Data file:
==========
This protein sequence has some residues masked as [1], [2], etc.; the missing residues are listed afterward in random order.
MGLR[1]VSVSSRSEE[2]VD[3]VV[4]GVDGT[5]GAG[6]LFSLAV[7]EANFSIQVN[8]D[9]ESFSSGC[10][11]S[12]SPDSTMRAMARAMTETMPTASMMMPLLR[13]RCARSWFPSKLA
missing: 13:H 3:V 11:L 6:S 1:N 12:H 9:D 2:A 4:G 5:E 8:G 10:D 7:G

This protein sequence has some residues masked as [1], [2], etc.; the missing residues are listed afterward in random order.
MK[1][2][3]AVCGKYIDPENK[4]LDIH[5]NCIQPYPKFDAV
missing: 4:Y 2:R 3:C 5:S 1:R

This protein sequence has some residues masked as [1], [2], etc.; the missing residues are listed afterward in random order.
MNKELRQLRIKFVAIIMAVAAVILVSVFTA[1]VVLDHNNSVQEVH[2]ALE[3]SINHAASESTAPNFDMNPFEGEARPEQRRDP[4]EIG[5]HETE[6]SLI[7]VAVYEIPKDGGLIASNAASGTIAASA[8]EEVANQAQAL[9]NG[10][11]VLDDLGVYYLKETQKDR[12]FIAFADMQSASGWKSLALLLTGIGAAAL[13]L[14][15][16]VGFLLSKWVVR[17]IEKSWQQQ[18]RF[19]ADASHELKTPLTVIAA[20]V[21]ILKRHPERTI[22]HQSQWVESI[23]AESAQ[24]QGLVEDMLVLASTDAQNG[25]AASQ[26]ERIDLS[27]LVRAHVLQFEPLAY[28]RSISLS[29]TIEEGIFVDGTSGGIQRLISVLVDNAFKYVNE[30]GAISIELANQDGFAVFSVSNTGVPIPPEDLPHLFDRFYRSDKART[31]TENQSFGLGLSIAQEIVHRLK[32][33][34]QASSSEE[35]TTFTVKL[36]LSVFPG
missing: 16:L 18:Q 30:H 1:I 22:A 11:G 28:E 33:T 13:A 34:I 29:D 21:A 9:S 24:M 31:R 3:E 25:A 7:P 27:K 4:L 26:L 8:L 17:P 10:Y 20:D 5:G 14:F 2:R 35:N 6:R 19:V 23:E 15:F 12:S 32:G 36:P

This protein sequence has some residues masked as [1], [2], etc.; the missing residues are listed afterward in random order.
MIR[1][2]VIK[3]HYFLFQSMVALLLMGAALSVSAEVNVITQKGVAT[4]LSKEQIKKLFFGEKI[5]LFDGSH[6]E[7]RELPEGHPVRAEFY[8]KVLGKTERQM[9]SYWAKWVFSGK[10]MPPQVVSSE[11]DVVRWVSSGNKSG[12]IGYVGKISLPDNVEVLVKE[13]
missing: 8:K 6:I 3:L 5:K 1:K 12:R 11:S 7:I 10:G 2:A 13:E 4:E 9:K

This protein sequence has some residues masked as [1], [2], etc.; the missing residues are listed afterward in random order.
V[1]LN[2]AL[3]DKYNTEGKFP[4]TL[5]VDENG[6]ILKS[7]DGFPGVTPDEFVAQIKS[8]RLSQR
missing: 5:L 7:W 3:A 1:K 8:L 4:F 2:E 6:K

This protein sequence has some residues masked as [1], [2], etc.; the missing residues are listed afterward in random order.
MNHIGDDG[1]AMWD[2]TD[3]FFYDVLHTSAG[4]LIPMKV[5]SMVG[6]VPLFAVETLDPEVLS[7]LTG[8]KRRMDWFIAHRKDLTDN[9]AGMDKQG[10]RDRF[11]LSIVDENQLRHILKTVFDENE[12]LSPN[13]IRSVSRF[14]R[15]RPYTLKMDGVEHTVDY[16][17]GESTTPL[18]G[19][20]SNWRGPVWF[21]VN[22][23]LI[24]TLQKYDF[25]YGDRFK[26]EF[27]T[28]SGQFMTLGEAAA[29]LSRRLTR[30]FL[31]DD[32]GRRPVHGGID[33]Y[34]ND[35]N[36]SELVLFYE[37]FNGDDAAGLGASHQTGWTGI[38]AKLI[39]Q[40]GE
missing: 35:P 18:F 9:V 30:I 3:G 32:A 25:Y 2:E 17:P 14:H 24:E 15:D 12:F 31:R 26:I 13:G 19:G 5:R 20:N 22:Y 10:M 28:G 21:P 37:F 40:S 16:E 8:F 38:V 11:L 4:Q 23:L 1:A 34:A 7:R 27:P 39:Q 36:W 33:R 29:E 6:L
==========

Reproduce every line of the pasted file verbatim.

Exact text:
This protein sequence has some residues masked as [1], [2], etc.; the missing residues are listed afterward in random order.
MGLR[1]VSVSSRSEE[2]VD[3]VV[4]GVDGT[5]GAG[6]LFSLAV[7]EANFSIQVN[8]D[9]ESFSSGC[10][11]S[12]SPDSTMRAMARAMTETMPTASMMMPLLR[13]RCARSWFPSKLA
missing: 13:H 3:V 11:L 6:S 1:N 12:H 9:D 2:A 4:G 5:E 8:G 10:D 7:G

This protein sequence has some residues masked as [1], [2], etc.; the missing residues are listed afterward in random order.
MK[1][2][3]AVCGKYIDPENK[4]LDIH[5]NCIQPYPKFDAV
missing: 4:Y 2:R 3:C 5:S 1:R

This protein sequence has some residues masked as [1], [2], etc.; the missing residues are listed afterward in random order.
MNKELRQLRIKFVAIIMAVAAVILVSVFTA[1]VVLDHNNSVQEVH[2]ALE[3]SINHAASESTAPNFDMNPFEGEARPEQRRDP[4]EIG[5]HETE[6]SLI[7]VAVYEIPKDGGLIASNAASGTIAASA[8]EEVANQAQAL[9]NG[10][11]VLDDLGVYYLKETQKDR[12]FIAFADMQSASGWKSLALLLTGIGAAAL[13]L[14][15][16]VGFLLSKWVVR[17]IEKSWQQQ[18]RF[19]ADASHELKTPLTVIAA[20]V[21]ILKRHPERTI[22]HQSQWVESI[23]AESAQ[24]QGLVEDMLVLASTDAQNG[25]AASQ[26]ERIDLS[27]LVRAHVLQFEPLAY[28]RSISLS[29]TIEEGIFVDGTSGGIQRLISVLVDNAFKYVNE[30]GAISIELANQDGFAVFSVSNTGVPIPPEDLPHLFDRFYRSDKART[31]TENQSFGLGLSIAQEIVHRLK[32][33][34]QASSSEE[35]TTFTVKL[36]LSVFPG
missing: 16:L 18:Q 30:H 1:I 22:A 11:G 28:E 33:T 13:A 34:I 29:D 21:A 9:S 24:M 31:R 3:E 25:A 7:P 27:K 4:L 26:L 8:L 17:P 10:Y 20:D 5:G 14:F 2:R 35:N 6:R 19:V 23:E 15:F 12:S 32:G 36:P

This protein sequence has some residues masked as [1], [2], etc.; the missing residues are listed afterward in random order.
MIR[1][2]VIK[3]HYFLFQSMVALLLMGAALSVSAEVNVITQKGVAT[4]LSKEQIKKLFFGEKI[5]LFDGSH[6]E[7]RELPEGHPVRAEFY[8]KVLGKTERQM[9]SYWAKWVFSGK[10]MPPQVVSSE[11]DVVRWVSSGNKSG[12]IGYVGKISLPDNVEVLVKE[13]
missing: 8:K 6:I 3:L 5:K 1:K 12:R 11:S 7:I 10:G 2:A 13:E 4:E 9:K

This protein sequence has some residues masked as [1], [2], etc.; the missing residues are listed afterward in random order.
V[1]LN[2]AL[3]DKYNTEGKFP[4]TL[5]VDENG[6]ILKS[7]DGFPGVTPDEFVAQIKS[8]RLSQR
missing: 5:L 7:W 3:A 1:K 8:L 4:F 2:E 6:K

This protein sequence has some residues masked as [1], [2], etc.; the missing residues are listed afterward in random order.
MNHIGDDG[1]AMWD[2]TD[3]FFYDVLHTSAG[4]LIPMKV[5]SMVG[6]VPLFAVETLDPEVLS[7]LTG[8]KRRMDWFIAHRKDLTDN[9]AGMDKQG[10]RDRF[11]LSIVDENQLRHILKTVFDENE[12]LSPN[13]IRSVSRF[14]R[15]RPYTLKMDGVEHTVDY[16][17]GESTTPL[18]G[19][20]SNWRGPVWF[21]VN[22][23]LI[24]TLQKYDF[25]YGDRFK[26]EF[27]T[28]SGQFMTLGEAAA[29]LSRRLTR[30]FL[31]DD[32]GRRPVHGGID[33]Y[34]ND[35]N[36]SELVLFYE[37]FNGDDAAGLGASHQTGWTGI[38]AKLI[39]Q[40]GE
missing: 35:P 18:F 9:V 30:I 3:G 32:A 25:Y 2:E 17:P 14:H 24:E 15:D 12:F 31:R 26:I 13:G 19:G 5:R 20:N 22:Y 10:M 28:G 21:P 37:F 40:S 16:E 8:F 38:V 11:L 4:Q 23:L 1:A 34:A 7:R 27:P 39:Q 36:W 33:R 29:E 6:L